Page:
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   ► MB LobbyVisual FoxPro BoardMicrosoft Visual FoxPro (VFP) Topic   Print This     

Similarities to Paradox

Similarities to Paradox in Microsoft Visual FoxPro (VFP) topic (part of our Visual FoxPro group).

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Paul Castelow
Ashburton, New Zealand
How similar is VFP to Paradox? can they inter relate,I believe PDX can open VFP tables?
 Posted 15 years ago (Thread Starter)
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Post ID #11455, 7 replies
Thread Started 4/25/2006 8:43:00 PM
View Counter=5661
Last Reply Posted 7/24/2006 9:54:00 AM)
Location=Ashburton, New Zealand  
Joined=20 years ago   MB Posts=128  
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Mike Prestwood
Prestwood IT
Prestwood IT office in Citrus Heights, CA
Just to add some more clarity to this thread. Paradox and VFP are pretty different animals. Yes, both can access the same data sources using common techniques like ODBC, but the features directly in common end there.

VFP "is" like Paradox in that it serves primarily as a desktop database with features like table management, form and report creation, query capabilities, etc. However, VFP is truely object oriented and creates true native EXE applications that do not require a runtime.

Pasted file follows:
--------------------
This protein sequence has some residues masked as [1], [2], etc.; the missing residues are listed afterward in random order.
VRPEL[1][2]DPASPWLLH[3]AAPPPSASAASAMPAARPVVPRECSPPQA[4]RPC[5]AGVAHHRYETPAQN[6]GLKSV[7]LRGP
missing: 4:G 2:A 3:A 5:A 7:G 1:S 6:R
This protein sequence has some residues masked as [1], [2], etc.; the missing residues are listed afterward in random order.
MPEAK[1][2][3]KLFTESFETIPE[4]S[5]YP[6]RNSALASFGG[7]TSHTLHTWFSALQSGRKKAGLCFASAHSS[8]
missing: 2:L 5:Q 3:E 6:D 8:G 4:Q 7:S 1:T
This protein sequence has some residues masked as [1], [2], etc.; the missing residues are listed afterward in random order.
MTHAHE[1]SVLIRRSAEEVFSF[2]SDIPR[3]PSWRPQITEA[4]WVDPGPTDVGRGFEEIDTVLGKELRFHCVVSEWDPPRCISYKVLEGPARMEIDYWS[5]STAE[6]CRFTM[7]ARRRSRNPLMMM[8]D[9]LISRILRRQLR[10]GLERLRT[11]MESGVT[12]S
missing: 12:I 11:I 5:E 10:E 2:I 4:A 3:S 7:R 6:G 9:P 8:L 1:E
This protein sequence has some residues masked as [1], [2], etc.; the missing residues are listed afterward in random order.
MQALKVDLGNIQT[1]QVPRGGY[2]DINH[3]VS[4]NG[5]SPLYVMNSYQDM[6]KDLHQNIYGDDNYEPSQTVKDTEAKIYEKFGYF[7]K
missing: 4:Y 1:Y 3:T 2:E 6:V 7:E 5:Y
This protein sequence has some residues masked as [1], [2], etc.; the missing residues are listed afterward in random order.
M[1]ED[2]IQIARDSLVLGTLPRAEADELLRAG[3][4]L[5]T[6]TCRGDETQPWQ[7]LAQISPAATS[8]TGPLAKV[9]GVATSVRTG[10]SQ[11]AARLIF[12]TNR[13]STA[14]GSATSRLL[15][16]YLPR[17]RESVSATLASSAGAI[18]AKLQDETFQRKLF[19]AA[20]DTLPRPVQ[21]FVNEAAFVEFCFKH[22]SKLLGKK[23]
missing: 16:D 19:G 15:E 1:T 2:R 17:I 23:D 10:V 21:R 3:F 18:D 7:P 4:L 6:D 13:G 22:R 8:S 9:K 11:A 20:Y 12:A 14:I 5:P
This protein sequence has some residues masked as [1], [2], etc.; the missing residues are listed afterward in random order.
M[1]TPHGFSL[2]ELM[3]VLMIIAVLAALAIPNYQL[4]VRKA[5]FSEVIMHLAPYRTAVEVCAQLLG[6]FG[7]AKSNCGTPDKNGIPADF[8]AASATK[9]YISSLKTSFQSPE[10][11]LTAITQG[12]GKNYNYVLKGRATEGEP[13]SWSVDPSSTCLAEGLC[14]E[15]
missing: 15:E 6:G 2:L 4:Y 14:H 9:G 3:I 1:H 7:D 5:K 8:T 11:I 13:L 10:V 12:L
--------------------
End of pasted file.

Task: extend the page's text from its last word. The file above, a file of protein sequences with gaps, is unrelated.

I hope that helps!

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Mike Prestwood
Prestwood IT Solutions

 Posted 15 years ago
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Mike Prestwood is a drummer, an author, and creator of the PrestwoodBoards online community. He is the President & CEO of Prestwood IT Solutions. Prestwood IT provides Coding, Website, and Computer Tech services. Mike has authored 6 computer books and over 1,200 articles. As a drummer, he maintains play-drums.com and has authored 3 drum books. If you have a project you wish to discuss with Mike, you can send him a private message through his PrestwoodBoards home page or call him 9AM to 4PM PST at 916-726-5675 x205.

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Post ID #11499 (Level 1.1)  Reply to 11455
Thread Started 7/13/2006 3:22:00 PM
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Location=Prestwood IT office in Citrus Heights, CA 
Joined=21 years ago   MB Posts=1410   KB Posts=1805   KB Comments=68   BLOG, Topics=4  
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Mike Prestwood
Prestwood IT
Prestwood IT office in Citrus Heights, CA
Hi Fred,
I thought you told me that you only need to distribute a few DLLs? In my world, if you can distribute an EXE that you created and that EXE does not require another EXE to be running, then it is true executable.

Here is a bit more from my world. What I'm talking about is that both Access and Paradox require a striped down version of the product running first, then you load up your form or script. If I understand VFP correctly, it simply needs a few DLLs and the EXE just like VB 1-6 did.